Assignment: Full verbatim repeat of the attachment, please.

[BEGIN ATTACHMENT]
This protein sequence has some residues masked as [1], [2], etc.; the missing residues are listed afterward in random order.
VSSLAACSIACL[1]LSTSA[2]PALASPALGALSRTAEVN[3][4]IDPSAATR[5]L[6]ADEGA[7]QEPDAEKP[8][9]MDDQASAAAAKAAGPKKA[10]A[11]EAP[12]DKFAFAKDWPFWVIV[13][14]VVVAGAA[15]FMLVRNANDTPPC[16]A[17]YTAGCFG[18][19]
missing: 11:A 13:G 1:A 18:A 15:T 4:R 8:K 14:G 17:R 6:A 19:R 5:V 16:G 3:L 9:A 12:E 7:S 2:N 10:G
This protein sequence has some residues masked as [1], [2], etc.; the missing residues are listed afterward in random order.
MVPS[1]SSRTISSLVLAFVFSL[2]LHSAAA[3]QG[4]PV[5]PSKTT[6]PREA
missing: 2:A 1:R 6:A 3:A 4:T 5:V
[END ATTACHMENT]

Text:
This protein sequence has some residues masked as [1], [2], etc.; the missing residues are listed afterward in random order.
VSSLAACSIACL[1]LSTSA[2]PALASPALGALSRTAEVN[3][4]IDPSAATR[5]L[6]ADEGA[7]QEPDAEKP[8][9]MDDQASAAAAKAAGPKKA[10]A[11]EAP[12]DKFAFAKDWPFWVIV[13][14]VVVAGAA[15]FMLVRNANDTPPC[16]A[17]YTAGCFG[18][19]
missing: 11:A 13:G 1:A 18:A 15:T 4:R 8:K 14:G 17:R 6:A 19:R 5:V 16:G 3:L 9:A 12:E 7:S 2:N 10:G
This protein sequence has some residues masked as [1], [2], etc.; the missing residues are listed afterward in random order.
MVPS[1]SSRTISSLVLAFVFSL[2]LHSAAA[3]QG[4]PV[5]PSKTT[6]PREA
missing: 2:A 1:R 6:A 3:A 4:T 5:V